If you own a Tumbler here are some instructions on how to use it:

Lot-O-Tumbler Instructions

Ultra-Vibe Tumbler Instructions

Instructions for the Thumlers Rotary Tumblers

Instructions for Deburring



Our Readers On How to Tumble Gems

  From Gems and Minerals, January, 1955  
When the tumbling project was first undertaken, it was hoped that a definite formula for successful tumbling could be devised.  There are so many variables, however, that it soon became apparent that only general directions and principles could be compiled.  A review of the Process and the comments of some of our contributors will easily illustrate this fact.  We could not possibly print, in their entirety, all the material we received.  Below you will find selected and edited excerpts from some of the accounts of hobbyists who are using the tumbling process successfully and whose remarks should prove a guide to those who wish to  attempt the process or to an prove their methods.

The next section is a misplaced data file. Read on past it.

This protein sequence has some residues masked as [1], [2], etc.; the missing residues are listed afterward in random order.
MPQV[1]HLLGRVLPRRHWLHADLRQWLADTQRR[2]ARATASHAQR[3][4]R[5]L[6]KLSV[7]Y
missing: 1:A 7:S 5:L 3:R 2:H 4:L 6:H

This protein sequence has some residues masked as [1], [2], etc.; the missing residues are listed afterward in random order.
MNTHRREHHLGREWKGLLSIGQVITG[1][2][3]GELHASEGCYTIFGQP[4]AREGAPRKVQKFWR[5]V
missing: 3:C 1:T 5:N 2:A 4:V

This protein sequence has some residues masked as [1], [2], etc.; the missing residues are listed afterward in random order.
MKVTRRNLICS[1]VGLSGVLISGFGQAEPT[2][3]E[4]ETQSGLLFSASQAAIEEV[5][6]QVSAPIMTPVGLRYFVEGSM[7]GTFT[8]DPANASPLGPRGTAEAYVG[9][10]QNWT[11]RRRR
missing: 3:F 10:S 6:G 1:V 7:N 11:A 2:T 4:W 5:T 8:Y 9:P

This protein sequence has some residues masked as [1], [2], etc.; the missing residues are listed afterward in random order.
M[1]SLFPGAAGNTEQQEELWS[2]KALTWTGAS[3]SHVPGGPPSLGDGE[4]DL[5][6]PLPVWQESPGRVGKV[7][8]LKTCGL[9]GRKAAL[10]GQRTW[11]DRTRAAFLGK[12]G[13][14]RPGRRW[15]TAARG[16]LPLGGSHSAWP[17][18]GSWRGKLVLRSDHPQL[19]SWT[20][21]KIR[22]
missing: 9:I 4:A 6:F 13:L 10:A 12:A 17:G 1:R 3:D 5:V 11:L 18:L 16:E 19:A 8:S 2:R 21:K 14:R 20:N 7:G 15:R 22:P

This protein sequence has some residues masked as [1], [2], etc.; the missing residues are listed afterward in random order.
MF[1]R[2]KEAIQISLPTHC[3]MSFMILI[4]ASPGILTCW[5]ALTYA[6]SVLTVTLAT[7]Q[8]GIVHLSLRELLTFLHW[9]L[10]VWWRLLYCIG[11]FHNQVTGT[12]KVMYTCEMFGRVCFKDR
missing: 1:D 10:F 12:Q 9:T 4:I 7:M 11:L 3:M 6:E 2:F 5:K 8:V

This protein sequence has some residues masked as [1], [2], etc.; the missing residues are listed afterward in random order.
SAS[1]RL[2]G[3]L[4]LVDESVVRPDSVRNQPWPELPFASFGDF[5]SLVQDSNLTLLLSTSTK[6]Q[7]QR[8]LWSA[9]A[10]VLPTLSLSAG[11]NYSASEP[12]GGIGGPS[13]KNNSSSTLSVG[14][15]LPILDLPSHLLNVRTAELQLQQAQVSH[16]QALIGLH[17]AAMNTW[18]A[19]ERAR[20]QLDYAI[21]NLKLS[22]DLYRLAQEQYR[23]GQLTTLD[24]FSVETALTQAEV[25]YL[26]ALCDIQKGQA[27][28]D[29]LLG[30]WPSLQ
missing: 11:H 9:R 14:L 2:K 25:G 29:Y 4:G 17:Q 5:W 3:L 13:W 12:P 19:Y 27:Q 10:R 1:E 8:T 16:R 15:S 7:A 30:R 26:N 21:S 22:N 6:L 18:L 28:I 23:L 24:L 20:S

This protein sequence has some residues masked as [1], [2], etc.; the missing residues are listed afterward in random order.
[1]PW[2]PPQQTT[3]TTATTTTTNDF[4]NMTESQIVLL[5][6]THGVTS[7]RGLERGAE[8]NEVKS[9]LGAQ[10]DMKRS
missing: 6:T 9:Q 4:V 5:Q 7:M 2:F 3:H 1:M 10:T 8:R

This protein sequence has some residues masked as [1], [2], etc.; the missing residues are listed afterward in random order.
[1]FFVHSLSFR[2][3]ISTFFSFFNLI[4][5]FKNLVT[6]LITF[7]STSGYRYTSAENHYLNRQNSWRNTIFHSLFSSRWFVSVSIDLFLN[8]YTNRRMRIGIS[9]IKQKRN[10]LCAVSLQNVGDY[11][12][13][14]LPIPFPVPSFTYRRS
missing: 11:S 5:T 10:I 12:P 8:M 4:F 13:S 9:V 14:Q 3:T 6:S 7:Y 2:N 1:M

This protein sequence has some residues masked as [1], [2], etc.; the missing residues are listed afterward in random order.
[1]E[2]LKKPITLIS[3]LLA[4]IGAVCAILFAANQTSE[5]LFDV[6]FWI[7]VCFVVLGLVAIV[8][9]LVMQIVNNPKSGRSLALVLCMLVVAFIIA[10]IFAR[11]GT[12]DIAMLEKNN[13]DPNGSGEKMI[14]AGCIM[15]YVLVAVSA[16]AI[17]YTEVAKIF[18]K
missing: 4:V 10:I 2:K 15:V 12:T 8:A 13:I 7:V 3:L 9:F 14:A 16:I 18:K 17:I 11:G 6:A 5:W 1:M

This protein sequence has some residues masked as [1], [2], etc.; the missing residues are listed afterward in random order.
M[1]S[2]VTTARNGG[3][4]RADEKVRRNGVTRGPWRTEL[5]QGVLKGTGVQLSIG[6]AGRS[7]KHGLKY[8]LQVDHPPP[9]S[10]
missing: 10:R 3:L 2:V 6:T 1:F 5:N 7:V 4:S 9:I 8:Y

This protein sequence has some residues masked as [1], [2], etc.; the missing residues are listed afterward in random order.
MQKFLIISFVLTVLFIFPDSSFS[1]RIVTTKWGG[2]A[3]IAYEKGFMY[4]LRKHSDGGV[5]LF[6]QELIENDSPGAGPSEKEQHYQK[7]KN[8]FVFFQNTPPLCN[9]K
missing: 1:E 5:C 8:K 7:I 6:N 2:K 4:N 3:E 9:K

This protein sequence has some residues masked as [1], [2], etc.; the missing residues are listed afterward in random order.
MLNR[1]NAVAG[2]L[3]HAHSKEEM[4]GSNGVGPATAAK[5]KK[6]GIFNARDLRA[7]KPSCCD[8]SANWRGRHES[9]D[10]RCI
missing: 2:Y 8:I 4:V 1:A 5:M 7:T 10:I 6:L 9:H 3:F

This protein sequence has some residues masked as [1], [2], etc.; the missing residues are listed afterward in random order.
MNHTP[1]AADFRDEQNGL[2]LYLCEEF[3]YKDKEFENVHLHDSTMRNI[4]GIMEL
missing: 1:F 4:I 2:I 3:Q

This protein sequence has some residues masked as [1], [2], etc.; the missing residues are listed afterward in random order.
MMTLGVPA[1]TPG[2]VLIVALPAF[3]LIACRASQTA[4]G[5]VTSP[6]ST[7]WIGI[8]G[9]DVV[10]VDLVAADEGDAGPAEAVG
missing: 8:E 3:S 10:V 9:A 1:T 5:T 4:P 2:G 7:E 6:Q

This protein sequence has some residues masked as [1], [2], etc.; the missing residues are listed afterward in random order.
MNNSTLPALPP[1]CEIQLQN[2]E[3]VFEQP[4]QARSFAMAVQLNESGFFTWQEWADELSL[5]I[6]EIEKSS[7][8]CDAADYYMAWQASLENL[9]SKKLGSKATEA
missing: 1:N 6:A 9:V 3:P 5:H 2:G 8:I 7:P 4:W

The first consideration is a place to operate.   People in warmer areas set up outdoors.  The noise...the mess from numerous checkings and washings and the production of...gas...must be considered if moved indoors.  Sheet steel is the best barrel material.  The irregular, hexagonal shape, with the two longer sides being one-third longer gives a change in the angle of fall and raises the load to the greatest height with minimum wall slip.  Inside lining or coating...quite often carries the material beyond the point of slide and makes cleaning out of grit more difficult.  A well gasketed, solidly fastened door with no internal edges to hinder emptying and cleaning, on the long side, is desirable.
     The barrel should be mounted on the frame so as to permit the placing of containers directly below when the door is in the bottom position for emptying and washing. There is a time saving and economical advantage to multiple compartment barrels.
     A strainer, large enough to hold the entire batch, placed over the container (into which the unloading is done) is a great labor saving device and by choosing mesh size it also grades the material.